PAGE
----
Have you continuously provided real-life opportunities for families to access tools and technology at home that support their child in becoming a leader of their own learning? How has the educator shared multiple strategies, and tools, including technology with families that support students becoming leaders of their own learning?
    How have you connected and honored the everyday life, culture and community of your students and families in your curriculum supports and family engagement strategies? Does the educator provide family engagement opportunities, strategies, and resources that are inclusive and effective for all families? What relevant strategies does the educator use to incorporate culture, language, family, and community into their everyday teaching practices? Does educator use culturally-based books that reflect the varying cultures in the classroom? Does educator invite families in the classroom to talk about their culture?
    What instructional practices should be observed? What student impacts should be expected?
    For TEACHERS this may look like...
    1. Teacher does not share information about learning standards with families or teacher fails to document work through artifacts in reaching out to families.

    1. Teacher shares some information about learning standards with families and/or information shared is not accessible or responsive to the cultural and linguistic needs of all families.

    1. Teacher shares learning standards and expectations in relevant  content areas, using family-friendly language that is accessible and responsive to the cultural and linguistic needs of all families i.e. learning guides links.

    1. Teacher consistently shares learning standards using family-friendly language that is accessible and responsive to the cultural and linguistic needs of families.  The teacher successfully prompts and supports families in accessing and understanding learning standards and expectations. The teacher models this element.

    1. Teacher does not share information about strategies to support and extend learning at home.

    1. Teacher sometimes shares strategies and resources for learning-at-home but they are not focused on specific learning standards or task; and/or may not be designed to support and extend student learning; and/or they may not be accessible or responsive to the cultural and linguistic needs of all families.

    1. Teacher regularly shares  learning-at-home strategies and resources, aligned with learning standards, classroom instructional goals and practices, and specific learning tasks that are accessible and responsive to the cultural and linguistic needs of all families.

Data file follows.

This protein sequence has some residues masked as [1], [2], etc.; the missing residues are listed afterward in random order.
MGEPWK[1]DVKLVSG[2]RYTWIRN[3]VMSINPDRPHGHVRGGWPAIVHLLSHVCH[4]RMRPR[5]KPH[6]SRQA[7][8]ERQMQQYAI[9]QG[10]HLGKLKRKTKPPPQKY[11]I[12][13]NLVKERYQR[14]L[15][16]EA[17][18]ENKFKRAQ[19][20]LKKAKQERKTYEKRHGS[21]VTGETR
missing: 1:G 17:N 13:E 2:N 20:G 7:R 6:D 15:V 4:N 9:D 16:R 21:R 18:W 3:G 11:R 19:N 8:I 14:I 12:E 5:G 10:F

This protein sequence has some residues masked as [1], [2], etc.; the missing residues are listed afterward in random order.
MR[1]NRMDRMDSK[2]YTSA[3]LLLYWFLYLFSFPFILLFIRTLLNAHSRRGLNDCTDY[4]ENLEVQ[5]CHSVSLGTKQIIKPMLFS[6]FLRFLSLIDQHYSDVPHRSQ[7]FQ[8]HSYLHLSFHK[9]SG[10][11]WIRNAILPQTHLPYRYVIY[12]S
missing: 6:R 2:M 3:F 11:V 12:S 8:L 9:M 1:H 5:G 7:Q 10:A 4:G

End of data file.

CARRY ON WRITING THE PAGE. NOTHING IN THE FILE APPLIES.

1. Teacher partners with families to, develop, share and monitor the impact of differentiated learning-at-home strategies for students. These strategies are accessible and responsive to the cultural and linguistic needs of all families.  Teacher models this element.

    1. Teacher demonstrates a lack of understanding of individual family identities and the role of culture in supporting student learning and building relationships with families.

    1. Teacher may acknowledge and value families’ individual identities but demonstrates surface level or perfunctory efforts to build authentic relationships with families and/or sometimes demonstrates deficit thinking when collaborating with families.

    1. Teacher builds authentic relationships with families by proactively examining cultures and engaging in two way communication that that refrains from making assumptions based on families’ identities.

    1. Teacher demonstrates identity affirming, asset based thinking in all interactions with families by both validating and connecting to families ’linguistic and cultural funds of knowledge.

    As a result, the IMPACT on STUDENTS may be...
    1. Students and families do not receive information on learning standards or ways they can support and extend student learning at home or at school.

    1. Students and families receive some information on standards and/or strategies and resources for supporting and extending student learning at home and/or these supports may not be accessible to all families. 

    1. Students and families receive information and strategies to support and extend student learning at school and at home which may include information on learning standards, instructional goals and practices, and specific learning tasks, as well as information about student progress.  Families are provided with multiple points of access to information and resources and are supported in understanding and using these resources.

    1. Students and families frequently receive and are supported in understanding information on learning standards, instructional goals and practices, and specific learning tasks, as well as information about student progress. Communications are designed to support and extend student learning and are readily accessible to all families, through multiple points of access.

    1. At home, students and families have no access to learning opportunities, tools,and materials.

    1. At home, students and families have limited access to learning opportunities, tools,and materials and/or these may not be accessible to diverse learners and families.